21 - Jaycee Horn, South Carolina (6-1, 205)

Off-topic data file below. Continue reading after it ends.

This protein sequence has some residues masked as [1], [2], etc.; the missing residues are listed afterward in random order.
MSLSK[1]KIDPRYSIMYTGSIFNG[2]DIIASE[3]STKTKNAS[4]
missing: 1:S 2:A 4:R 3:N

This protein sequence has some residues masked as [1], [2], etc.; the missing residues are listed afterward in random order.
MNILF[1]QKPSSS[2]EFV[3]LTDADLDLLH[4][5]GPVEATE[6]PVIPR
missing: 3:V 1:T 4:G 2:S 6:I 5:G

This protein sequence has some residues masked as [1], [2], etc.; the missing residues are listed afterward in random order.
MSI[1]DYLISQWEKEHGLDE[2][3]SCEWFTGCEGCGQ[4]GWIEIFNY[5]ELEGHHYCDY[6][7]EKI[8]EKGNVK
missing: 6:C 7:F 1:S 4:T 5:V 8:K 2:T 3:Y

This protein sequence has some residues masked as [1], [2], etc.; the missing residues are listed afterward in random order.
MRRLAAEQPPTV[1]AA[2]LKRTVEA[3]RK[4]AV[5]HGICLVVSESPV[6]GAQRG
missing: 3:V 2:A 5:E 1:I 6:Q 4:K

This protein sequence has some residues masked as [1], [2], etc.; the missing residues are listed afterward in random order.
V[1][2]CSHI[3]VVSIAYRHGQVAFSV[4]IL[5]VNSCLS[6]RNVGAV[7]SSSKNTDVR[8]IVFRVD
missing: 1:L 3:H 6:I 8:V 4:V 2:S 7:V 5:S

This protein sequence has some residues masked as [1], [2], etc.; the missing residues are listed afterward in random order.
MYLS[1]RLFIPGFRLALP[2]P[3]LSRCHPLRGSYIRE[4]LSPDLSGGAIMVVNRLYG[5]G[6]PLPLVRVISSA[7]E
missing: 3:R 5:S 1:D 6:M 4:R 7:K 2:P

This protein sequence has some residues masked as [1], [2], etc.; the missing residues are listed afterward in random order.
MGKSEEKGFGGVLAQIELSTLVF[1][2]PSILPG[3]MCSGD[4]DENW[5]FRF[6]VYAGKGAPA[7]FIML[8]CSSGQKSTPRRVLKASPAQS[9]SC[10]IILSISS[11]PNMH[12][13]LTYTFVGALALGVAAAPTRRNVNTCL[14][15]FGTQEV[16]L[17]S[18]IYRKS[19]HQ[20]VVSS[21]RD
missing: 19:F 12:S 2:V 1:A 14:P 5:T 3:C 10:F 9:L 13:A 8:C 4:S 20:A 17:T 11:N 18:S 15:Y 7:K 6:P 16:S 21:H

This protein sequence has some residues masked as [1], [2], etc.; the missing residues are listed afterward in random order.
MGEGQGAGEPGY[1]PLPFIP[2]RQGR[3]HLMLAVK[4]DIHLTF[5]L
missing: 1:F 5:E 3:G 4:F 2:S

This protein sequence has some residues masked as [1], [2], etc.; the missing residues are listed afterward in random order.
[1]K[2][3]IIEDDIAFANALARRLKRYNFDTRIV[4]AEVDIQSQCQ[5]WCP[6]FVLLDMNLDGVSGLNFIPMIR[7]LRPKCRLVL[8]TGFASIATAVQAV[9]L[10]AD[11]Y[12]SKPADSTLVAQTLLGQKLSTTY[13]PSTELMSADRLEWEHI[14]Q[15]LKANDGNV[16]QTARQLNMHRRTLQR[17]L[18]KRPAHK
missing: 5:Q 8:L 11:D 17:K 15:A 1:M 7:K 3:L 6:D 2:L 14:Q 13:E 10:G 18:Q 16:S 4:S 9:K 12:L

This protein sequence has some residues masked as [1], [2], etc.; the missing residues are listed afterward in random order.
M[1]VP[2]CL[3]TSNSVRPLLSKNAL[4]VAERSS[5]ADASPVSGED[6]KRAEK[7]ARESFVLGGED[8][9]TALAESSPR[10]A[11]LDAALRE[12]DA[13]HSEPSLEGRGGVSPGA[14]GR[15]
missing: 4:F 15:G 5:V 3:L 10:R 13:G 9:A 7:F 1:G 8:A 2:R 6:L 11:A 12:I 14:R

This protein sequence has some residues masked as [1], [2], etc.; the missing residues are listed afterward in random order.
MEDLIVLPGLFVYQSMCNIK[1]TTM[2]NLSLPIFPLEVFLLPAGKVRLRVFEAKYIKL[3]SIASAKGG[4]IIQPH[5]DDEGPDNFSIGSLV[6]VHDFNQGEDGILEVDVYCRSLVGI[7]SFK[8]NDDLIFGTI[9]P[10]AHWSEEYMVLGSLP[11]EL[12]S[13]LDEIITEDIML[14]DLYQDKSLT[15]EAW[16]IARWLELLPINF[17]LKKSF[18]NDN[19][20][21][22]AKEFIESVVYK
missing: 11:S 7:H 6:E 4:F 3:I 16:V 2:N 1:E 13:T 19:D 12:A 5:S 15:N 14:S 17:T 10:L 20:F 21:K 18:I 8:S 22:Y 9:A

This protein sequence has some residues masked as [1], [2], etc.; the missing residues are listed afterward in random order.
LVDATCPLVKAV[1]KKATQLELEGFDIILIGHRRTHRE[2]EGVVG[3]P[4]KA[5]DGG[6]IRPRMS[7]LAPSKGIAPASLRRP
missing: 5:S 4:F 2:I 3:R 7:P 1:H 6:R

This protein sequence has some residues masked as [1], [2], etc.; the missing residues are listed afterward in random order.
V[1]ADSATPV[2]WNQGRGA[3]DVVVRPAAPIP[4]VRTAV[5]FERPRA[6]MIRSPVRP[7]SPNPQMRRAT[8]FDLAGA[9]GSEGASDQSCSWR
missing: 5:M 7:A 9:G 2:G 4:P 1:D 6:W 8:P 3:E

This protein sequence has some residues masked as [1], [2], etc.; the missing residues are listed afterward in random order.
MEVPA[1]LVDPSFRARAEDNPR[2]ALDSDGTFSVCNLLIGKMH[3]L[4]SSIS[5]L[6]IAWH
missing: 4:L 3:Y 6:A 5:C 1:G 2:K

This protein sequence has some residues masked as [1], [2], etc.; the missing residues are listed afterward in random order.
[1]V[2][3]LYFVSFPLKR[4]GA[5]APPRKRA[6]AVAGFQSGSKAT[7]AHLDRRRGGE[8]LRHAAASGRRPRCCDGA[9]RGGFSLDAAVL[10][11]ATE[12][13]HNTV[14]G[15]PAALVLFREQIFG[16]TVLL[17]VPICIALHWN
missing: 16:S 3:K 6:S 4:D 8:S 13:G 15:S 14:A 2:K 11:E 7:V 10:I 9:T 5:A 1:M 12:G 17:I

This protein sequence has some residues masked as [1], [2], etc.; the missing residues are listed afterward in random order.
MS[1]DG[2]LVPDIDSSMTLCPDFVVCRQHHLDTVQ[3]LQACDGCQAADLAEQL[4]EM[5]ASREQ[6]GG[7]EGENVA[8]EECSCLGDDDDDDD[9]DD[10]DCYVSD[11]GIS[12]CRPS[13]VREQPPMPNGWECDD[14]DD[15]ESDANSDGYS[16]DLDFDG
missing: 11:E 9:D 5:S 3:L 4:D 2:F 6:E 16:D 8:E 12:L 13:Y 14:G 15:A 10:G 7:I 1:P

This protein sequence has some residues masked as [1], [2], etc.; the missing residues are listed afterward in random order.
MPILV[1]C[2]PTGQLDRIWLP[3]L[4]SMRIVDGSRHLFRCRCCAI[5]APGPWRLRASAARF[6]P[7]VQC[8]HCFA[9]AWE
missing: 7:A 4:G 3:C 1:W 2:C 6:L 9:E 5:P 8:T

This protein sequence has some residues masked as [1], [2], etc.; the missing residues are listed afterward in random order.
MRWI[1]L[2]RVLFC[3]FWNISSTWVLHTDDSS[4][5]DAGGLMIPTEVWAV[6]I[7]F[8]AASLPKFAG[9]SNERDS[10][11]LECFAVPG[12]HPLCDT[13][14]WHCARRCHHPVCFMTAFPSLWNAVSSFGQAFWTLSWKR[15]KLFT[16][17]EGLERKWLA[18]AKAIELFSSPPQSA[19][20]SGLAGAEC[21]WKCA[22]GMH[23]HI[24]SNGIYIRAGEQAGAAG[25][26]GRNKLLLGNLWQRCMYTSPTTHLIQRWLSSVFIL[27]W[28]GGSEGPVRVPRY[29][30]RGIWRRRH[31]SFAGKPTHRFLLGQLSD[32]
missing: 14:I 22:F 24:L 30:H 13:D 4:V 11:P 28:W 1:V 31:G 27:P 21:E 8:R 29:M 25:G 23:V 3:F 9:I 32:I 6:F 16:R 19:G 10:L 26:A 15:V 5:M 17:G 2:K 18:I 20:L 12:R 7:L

Horn is the son of former Pro Bowl receiver Joe Horn, but, unlike Pops, the younger Horn stars on the defensive side of the ball and certainly looks the part. At first glance, he's the prototype - long arms, height/weight build. He just LOOKS the part and then he started really playing the part in 2020. He didn't have an interception in either of his first two years as a starter, but in year three, he finally got one. And, when he got one, he got two. Against Auburn, facing uber-stud Seth Williams, Horn came up with two picks in a major upset for the Gamecocks over the Tigers and it was one heck of a battle. Horn not only had those two picks, but he had four pass breakups and, if I remember correctly, they all came in man-to-man against Williams. One of the main reasons why Horn hasn't put up huge interception numbers is that teams generally avoid throwing at him. In 1,426 snaps in 2019, teams targeted Horn's receiver just 100 times (2.3%) for 57 completions (1.3% completion rate). He immediately reminds me of Ravens star Marcus Peters when he was in college. His technique isn't totally clean and his feet aren't always great, but like Peters, quarterbacks weren't successful when they threw in his direction. I remember Peters covering a receiver I really liked back in 2014 and I made every excuse for that receiver because I felt like Peters wasn't a great cover guy because he didn't always look the part, he was too frenetic in his movements. But, then, said receiver had two catches and Peters dominated him. That's the way I look at Horn, although I will admit Horn's game is more disciplined than Peters' was at Washington but, to me, the two are very similar. And, how did Peters turn out? Exactly. He needs some work on cleaning up his feet, but his instincts? On point! Furthermore, he plays the game with a serious edge too. He's not content just covering, but he'll come up to take on blocks and stick ball carriers too. He seems to have developed a feel for being physical without being too physical. He will get hands on a receiver but won't hold to draw a flag at the top of the route. He does a nice job of catching the receiver at the top of a route too and not drawing penalties. Now, there was a ton of vitriol toward Horn from the South Carolina fan base when he "opted out" with three games left in the season. As such, he'll have questions to answer during his pre-draft interviews and such but his physical gifts will probably do the talking for him.